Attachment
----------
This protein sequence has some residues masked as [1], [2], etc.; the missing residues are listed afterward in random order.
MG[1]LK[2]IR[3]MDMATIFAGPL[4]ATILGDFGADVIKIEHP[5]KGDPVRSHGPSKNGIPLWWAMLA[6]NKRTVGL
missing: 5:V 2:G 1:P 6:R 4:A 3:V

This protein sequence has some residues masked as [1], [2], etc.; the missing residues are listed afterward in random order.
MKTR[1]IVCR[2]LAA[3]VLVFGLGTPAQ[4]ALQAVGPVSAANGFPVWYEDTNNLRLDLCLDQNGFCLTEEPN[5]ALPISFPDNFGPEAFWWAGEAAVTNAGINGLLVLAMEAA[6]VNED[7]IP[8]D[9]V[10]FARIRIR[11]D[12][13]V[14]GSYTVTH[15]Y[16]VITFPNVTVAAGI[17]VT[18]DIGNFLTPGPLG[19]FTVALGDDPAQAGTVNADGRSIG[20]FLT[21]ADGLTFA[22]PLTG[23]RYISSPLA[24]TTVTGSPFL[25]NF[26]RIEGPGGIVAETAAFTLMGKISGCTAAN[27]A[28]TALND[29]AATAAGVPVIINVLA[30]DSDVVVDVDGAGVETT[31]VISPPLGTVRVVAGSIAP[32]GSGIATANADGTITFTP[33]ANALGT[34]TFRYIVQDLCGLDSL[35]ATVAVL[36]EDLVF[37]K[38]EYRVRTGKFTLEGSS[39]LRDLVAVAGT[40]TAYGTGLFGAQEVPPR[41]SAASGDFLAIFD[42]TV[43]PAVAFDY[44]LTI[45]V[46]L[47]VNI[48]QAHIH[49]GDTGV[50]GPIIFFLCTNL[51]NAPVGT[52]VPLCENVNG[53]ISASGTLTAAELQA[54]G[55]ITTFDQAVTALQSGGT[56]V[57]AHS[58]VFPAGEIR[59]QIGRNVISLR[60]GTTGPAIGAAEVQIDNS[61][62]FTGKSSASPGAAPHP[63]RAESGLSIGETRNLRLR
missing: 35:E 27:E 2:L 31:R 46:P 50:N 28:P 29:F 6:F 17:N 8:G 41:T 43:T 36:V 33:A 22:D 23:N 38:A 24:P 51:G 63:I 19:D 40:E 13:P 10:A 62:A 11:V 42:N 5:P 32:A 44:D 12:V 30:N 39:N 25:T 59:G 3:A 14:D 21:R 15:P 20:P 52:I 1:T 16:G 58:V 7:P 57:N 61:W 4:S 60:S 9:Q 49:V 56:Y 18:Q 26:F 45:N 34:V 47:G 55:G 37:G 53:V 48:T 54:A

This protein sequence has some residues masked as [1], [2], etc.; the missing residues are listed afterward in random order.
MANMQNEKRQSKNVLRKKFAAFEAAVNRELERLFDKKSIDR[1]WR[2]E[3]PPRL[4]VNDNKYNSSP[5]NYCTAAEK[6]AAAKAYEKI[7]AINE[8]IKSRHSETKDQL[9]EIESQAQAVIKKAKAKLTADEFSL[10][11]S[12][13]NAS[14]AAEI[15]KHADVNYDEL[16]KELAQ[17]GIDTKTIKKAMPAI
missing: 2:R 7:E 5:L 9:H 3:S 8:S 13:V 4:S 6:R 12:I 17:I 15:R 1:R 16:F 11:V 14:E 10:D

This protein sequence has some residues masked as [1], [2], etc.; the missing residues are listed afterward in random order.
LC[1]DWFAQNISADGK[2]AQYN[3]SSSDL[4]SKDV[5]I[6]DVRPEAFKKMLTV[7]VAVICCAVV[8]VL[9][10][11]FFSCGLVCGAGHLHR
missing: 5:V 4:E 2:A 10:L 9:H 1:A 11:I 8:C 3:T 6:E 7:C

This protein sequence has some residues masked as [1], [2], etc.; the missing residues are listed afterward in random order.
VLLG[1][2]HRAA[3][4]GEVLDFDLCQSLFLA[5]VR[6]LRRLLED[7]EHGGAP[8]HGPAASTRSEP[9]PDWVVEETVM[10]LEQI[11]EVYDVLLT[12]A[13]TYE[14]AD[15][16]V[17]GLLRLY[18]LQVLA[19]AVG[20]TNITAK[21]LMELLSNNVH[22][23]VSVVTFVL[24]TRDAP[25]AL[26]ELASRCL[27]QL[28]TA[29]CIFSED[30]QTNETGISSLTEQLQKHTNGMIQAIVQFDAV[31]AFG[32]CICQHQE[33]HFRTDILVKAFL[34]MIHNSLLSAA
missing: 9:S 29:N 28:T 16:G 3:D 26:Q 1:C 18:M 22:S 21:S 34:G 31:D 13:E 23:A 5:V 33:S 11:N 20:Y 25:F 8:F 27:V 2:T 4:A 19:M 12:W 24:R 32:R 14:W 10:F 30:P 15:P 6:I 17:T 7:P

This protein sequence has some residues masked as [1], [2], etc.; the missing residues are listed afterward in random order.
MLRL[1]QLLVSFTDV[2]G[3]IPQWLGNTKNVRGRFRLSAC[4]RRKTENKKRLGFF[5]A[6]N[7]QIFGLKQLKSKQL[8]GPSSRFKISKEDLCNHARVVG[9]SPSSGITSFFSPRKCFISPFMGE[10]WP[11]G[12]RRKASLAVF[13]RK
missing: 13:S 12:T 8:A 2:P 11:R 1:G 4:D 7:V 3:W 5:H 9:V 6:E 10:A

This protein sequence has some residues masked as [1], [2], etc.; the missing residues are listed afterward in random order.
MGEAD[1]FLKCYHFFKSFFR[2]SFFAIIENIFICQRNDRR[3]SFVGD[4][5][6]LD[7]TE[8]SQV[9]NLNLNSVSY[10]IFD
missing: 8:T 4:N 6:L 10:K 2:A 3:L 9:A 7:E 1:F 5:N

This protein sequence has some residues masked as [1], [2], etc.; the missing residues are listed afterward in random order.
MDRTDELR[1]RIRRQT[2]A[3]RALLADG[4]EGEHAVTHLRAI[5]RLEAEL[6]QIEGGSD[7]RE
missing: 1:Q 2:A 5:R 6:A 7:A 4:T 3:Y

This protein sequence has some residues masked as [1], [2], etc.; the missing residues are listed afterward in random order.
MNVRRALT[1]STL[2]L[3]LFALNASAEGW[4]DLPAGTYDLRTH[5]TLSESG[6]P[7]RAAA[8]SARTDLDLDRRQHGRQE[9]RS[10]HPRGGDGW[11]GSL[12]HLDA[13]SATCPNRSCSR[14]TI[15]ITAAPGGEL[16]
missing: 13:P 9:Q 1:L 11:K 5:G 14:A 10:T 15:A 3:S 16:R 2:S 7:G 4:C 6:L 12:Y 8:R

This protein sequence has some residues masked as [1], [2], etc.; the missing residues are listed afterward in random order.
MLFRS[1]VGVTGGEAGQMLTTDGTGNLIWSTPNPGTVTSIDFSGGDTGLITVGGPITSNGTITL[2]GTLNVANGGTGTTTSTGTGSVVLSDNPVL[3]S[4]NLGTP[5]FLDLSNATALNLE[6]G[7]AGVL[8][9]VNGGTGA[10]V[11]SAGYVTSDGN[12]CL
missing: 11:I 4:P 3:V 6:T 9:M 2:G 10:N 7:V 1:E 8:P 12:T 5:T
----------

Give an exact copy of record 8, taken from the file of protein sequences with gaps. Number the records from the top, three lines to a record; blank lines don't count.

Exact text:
This protein sequence has some residues masked as [1], [2], etc.; the missing residues are listed afterward in random order.
MDRTDELR[1]RIRRQT[2]A[3]RALLADG[4]EGEHAVTHLRAI[5]RLEAEL[6]QIEGGSD[7]RE
missing: 1:Q 2:A 5:R 6:A 7:A 4:T 3:Y